Now if it would only stop raining....
The crap quits Monday night with a little water Tuesday. Wednesday through at least Saturday should allow for some proper riding. Mine's been sitting under a cover the past four days, and I'm getting The Itch. Hell, if it weren't for class all week I'd be happy to show you a few choice spots. About the only one to avoid is Washougal River Road; every idiot and their drunken 2nd cousin rides it. Lots of law, too. SR-14 to 141 to BZ Glenwood Hwy to Goldendale is an absolute kick!
Touring the Pacific Northwest by Motorcycle - Motorcycle Roads Northwest
Thanks for the link to roads, Bogfarth. I might be around for longer than a week, esp. if the weather clears up. And/or if I can get a functioning rain suit. Two down so far. I think I'm meant to just get soaked every time I ride.
Speaking of dry weather--it was a sunny day the first time I stopped by MotoCorsa. One of the finest Ducati shops I've been to. Even yesterday when it was pouring it seemed guys would just come in with no reason to be there other than to worship and it's not hard to figure out why.
And for all those women and new-to-motorcycling people for whom Ducati doesn't currently make a bike, here's some hope:
And if that doesn't float your boat, this probably won't either, but so cute you could punt one over the fence:
D16RR. Not one, but....
And not one, but six Motocyzyczszzzs:
(I'm not going to bag on this electric bike because it's been to the Isle of Man TT and I have not).
I'll own one when I grow up:
I'll save my full write-up for MotoCorsa Part II. But safe to say that this shop is pretty friggin rad. Everyone here is super cool, the techs are wizards (thanks, AJ!), the service manager (Hannah) has raced about every R version Ducati has made and Arun (Bossman) rocks. More to come....
Rode around Portland happily after my visit to MotoCorsa. I'd been working quite a bit lately, so the only time I had to ride was while going from one place to another. Having no destination was a relief.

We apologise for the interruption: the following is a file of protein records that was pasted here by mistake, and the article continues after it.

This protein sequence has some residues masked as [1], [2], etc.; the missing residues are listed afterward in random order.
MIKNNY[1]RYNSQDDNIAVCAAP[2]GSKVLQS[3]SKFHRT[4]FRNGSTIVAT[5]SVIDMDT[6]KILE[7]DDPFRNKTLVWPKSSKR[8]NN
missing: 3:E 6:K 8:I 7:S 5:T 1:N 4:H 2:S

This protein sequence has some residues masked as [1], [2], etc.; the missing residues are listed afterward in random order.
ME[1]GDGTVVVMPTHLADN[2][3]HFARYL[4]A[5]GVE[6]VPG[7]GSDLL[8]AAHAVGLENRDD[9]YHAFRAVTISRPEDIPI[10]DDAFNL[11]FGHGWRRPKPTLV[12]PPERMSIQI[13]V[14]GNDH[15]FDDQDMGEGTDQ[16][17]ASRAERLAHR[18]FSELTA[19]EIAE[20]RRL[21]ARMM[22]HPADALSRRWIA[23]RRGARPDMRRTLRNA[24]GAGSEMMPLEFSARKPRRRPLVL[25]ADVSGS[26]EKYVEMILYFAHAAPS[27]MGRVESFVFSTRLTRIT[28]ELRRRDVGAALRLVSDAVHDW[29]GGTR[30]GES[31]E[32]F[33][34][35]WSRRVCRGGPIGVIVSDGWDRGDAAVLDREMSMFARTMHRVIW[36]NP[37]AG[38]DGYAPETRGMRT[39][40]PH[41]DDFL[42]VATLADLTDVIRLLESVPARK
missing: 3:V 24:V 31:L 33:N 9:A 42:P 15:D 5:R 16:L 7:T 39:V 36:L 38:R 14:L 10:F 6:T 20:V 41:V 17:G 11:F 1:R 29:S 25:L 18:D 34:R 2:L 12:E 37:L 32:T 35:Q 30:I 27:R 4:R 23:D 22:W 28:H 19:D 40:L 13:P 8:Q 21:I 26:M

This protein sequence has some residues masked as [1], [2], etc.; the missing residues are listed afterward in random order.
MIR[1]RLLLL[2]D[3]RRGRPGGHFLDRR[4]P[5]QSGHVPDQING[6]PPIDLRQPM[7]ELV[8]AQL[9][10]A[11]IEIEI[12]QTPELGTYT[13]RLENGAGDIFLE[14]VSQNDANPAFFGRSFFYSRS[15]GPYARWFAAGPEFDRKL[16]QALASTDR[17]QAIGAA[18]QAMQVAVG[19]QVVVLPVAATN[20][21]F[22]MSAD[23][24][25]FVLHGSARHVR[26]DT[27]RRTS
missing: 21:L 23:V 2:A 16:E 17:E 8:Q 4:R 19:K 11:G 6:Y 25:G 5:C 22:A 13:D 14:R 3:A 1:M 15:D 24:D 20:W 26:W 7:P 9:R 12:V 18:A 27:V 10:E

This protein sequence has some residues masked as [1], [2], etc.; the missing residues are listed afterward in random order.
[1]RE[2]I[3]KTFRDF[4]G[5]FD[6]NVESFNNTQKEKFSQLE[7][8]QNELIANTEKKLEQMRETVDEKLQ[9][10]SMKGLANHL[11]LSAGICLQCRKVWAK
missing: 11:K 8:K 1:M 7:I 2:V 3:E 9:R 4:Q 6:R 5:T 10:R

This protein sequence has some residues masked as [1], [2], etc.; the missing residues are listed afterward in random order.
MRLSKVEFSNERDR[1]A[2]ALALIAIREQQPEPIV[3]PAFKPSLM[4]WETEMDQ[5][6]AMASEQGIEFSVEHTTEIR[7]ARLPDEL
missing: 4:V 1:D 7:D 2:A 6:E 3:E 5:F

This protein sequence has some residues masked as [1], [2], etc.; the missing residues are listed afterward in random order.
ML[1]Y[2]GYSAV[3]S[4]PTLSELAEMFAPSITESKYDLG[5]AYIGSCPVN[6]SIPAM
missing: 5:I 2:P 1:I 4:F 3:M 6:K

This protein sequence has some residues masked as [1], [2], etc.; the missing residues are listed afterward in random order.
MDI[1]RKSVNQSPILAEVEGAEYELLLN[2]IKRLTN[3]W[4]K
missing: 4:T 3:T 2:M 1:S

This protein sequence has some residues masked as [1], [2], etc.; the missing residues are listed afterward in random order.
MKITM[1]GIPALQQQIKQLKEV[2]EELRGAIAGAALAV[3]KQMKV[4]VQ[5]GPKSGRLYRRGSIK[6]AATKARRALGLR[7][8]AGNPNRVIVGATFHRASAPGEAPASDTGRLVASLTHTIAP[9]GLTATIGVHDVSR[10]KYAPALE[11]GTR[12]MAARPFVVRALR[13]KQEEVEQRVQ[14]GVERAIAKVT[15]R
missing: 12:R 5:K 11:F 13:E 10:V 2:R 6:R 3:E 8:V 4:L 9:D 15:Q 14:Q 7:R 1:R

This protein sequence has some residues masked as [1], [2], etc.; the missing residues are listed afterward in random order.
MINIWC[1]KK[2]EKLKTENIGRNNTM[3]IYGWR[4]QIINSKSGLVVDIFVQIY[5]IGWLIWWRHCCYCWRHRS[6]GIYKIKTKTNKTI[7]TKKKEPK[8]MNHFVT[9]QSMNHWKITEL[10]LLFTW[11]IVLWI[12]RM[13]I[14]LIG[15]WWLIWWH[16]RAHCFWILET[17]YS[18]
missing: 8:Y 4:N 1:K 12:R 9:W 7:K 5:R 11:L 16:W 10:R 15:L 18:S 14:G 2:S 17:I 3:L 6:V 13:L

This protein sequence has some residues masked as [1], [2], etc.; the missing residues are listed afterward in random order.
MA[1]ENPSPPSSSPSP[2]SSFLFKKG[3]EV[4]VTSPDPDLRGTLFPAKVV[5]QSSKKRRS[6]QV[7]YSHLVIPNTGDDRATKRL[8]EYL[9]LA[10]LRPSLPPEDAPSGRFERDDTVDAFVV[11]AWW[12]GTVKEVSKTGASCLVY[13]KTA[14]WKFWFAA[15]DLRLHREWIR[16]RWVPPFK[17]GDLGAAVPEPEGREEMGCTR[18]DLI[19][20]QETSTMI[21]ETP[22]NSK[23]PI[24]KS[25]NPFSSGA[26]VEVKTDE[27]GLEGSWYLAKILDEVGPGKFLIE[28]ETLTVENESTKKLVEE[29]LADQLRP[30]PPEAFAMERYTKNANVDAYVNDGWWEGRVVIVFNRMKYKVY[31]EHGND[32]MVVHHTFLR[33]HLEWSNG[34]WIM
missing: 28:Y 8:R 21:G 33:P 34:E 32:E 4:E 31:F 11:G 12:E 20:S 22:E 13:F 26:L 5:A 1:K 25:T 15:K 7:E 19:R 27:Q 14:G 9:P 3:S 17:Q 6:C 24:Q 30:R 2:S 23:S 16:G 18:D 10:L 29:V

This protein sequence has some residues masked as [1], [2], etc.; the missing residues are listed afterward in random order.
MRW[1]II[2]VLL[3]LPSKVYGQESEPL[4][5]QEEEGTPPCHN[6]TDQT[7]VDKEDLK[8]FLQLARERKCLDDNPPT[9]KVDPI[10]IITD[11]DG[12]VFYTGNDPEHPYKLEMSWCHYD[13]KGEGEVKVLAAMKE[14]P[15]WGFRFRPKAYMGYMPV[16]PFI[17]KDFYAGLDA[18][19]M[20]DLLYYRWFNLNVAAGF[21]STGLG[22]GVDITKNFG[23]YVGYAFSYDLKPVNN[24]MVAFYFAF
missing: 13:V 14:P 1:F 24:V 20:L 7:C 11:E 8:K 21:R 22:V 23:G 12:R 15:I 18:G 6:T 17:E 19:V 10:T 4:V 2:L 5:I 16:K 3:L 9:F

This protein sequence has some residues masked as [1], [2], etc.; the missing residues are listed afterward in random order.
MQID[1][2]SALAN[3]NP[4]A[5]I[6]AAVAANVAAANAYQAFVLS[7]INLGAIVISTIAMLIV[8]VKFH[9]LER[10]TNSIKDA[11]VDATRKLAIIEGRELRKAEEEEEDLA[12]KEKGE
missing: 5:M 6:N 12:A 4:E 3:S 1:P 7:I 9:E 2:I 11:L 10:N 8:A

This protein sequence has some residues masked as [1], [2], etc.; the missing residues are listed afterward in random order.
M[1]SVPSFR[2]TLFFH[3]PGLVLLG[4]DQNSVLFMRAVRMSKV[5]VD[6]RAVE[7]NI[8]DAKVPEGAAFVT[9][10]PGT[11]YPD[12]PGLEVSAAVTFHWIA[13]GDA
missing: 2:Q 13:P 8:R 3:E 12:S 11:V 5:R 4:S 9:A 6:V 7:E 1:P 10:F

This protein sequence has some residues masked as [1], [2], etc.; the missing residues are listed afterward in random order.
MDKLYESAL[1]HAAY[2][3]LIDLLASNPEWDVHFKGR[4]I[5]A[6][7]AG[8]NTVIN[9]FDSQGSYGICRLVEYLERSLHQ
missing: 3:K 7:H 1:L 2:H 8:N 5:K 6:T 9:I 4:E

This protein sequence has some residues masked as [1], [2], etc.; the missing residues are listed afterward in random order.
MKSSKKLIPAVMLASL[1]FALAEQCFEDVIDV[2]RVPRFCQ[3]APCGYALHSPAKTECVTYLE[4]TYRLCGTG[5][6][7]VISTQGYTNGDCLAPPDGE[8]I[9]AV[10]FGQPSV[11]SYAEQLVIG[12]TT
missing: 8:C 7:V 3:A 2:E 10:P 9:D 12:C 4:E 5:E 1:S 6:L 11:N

My God I love this bike!
Andina night two.
Beets. Damn, I love beets, too. Sashimi of the soil.
Ceviche, with a Ron-Yki-On cocktail waiting patiently in the background. (Ginger rum shaken with cane sugar, fresh grapefruit and lime juice with cardamom-sugared rim.) I should have just poured the entire drink on the ceviche they went so well together.
Chicken kebobs, with a "spicy" salsa (nothing is ever hot enough).
Met up with one very cool dude from Episode 1. He'd moved from San Diego to Whidbey and was deploying soon, so I cut my time in Portland short and headed up to Seattle. He knew a great sushi place and, clearly, I hadn't been eating very well , and nothing succeeds like excess (this was about half of what we ordered):
After that, we headed to the gum wall for some dessert:
Then we just rode around terrorizing tourists and stunning locals with booming pipes 'fore stopping for a train.
This storage place rotating-color-lights, which was kind of a cool, opportune backdrop-and-light-stage all in one.
Not even sure how to describe the night better than the following picture does. Without any real purpose, we relaxed into momentary 'passivity', turning down alleys, riding 'lost', absorbing the lights, the sounds, the night air. We had an indifference to purpose. A moment before we were somewhere else and in a moment, somewhere after, but the 'now' was all that really mattered. It was as if we were trapped in an Asahi 'drink responsibly' ad, only without the women in the background peering curiously.
All of my favourite walk/ride/drive memories have involved such journeying for nothing but the sake of the experience itself.
Loving the writing and riding. What's the name of the sushi place and what did you order? Hearing that way this next week and need it track that down.
Are you still shooting with the RX100? I really enjoy your pics as well.
In! Thank you for sharing. Again.
You met Arun and AJ... great folks. That is a really cool shop. They had always taken good are of me. I actually miss going in there since selling my last Duc about 4 years ago.